In the fall of 2019, we formed a planning committee to plan events and activities to commemorate the 60th anniversary. Originally, the plan called for in-person activities at all NRO sites during 2021, but we have modified those plans due to the pandemic. The planning committee cancelled in-person activities until the summer of 2021, contingent upon controlling the pandemic. Instead, we will share short stories on the innovations and innovators of the past and also distribute printed materials such as a calendar. As the year progresses, we hope we can celebrate in person. If not, we will carry out virtual celebrations as we approach the NRO’s 60th anniversary on September 6, 2021.

Karen: Is this anniversary particularly different from past anniversaries? Is there something special being recognized this anniversary? Do you believe it is a good thing for an organization to look back and celebrate its past?

Dr. Outzen: The 60th anniversary commemoration will be both similar and different from past anniversary celebrations. It will be similar insofar as we have planned major declassification activities as well as recognition of NRO pioneers. And, fingers crossed, we hope to have in person workforce celebrations, like in the past. On the other side of the coin, a few things are different this year. In particular, we have prepared some activities involving the worldwide workforce, and we are highlighting decades-long innovations and innovators instead of just those associated with a major program declassification.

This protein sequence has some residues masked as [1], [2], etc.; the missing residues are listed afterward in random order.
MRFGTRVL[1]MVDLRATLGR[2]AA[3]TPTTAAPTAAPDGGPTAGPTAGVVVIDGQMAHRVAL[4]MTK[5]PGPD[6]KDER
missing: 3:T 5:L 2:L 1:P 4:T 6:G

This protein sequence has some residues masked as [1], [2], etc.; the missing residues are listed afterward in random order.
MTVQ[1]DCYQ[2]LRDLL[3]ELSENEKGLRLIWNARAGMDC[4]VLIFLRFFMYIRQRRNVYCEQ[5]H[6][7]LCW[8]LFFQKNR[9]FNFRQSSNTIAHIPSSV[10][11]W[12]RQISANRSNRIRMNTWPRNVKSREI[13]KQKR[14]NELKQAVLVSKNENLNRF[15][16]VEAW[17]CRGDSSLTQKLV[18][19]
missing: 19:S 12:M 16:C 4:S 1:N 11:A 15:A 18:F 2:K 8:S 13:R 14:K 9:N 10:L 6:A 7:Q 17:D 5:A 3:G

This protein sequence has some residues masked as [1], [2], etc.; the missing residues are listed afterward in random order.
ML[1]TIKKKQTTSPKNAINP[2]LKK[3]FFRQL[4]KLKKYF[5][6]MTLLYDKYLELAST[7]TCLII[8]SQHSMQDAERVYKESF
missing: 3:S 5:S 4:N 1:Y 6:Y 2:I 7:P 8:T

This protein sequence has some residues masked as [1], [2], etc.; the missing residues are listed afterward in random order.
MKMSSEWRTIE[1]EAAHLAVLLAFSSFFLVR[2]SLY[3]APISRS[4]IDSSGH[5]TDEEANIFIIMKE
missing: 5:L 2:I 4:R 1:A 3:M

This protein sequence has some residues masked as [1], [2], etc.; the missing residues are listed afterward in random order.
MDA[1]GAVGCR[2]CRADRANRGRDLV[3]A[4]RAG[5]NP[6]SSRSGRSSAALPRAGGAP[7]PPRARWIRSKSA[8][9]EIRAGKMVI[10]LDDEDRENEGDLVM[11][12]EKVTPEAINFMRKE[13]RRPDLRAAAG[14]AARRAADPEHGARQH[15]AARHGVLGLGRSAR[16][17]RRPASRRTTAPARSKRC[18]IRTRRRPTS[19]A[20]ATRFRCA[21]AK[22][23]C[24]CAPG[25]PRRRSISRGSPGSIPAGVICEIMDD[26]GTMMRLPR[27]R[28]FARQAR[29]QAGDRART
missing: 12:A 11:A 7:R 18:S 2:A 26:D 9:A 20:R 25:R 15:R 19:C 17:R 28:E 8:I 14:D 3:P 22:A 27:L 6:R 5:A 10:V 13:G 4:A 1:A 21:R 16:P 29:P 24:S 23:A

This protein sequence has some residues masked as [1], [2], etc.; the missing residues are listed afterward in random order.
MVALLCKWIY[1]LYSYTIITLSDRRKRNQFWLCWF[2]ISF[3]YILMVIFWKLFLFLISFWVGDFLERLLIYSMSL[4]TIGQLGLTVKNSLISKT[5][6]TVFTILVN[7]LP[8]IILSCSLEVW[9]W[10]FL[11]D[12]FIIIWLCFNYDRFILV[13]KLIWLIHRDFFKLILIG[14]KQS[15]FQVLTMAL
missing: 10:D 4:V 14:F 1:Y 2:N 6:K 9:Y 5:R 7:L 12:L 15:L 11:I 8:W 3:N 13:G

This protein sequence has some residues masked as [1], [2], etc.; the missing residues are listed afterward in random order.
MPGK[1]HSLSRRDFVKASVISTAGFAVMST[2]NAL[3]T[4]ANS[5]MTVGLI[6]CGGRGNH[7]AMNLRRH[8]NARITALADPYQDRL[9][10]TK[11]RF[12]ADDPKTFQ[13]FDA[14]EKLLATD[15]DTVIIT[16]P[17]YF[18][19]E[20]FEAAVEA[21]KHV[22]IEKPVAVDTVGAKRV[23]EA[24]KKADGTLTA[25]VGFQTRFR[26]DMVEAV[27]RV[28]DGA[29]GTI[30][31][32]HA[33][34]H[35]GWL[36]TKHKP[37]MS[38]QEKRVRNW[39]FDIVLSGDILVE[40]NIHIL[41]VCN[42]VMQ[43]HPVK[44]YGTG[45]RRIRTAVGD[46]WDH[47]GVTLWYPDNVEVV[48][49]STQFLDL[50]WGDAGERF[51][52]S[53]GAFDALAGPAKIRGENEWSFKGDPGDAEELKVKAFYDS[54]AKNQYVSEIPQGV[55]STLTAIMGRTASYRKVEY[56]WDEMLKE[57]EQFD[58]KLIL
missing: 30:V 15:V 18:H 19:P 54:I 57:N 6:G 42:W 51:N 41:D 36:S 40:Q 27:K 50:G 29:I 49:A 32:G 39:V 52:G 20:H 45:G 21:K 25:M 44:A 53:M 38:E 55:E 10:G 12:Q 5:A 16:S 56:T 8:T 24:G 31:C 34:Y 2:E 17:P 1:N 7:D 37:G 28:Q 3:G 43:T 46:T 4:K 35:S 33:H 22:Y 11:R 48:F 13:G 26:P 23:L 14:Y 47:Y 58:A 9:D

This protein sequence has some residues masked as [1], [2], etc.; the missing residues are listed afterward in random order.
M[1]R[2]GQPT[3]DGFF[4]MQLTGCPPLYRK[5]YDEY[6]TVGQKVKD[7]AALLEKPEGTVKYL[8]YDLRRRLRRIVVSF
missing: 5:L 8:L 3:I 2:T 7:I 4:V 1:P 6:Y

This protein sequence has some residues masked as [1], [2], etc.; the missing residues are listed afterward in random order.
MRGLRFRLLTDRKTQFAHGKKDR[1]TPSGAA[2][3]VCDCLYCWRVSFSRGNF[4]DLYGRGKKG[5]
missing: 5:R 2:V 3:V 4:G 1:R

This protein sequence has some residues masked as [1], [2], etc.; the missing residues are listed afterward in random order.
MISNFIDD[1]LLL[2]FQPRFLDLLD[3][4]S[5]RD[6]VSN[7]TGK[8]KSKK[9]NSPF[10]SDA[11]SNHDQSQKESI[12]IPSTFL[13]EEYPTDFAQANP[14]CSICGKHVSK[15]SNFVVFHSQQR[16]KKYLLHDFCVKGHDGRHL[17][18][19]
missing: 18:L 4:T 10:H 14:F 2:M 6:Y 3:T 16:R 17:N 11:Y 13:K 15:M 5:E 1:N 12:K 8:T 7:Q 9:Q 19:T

Karen: I knew a historian who was often fond of saying, “history doesn’t repeat itself, but it often rhymes.” Do you see a lot of “rhyming” occurring in intelligence history? Have you seen evidence where we have learned from the past and did not repeat it?

Dr. Outzen: (Laughs.) Ah, yes. Mark Twain is attributed to that quote though there is no definitive evidence he said it. Nonetheless, it is a fair way to think about history. At a macro level, general repetitive patterns seem to repeat in history accounting for the rhyming such as struggle for freedom of the many and the thirst for power of the few forging millennia of human conflict. I think, from a micro level, that history remains a rhyme rather than an exact repeat. Humans do not purposely replicate exact failure, nor do we settle for replicating exact success. A close historical examination of events that seem similar at a high level have notable differences when examined in detail.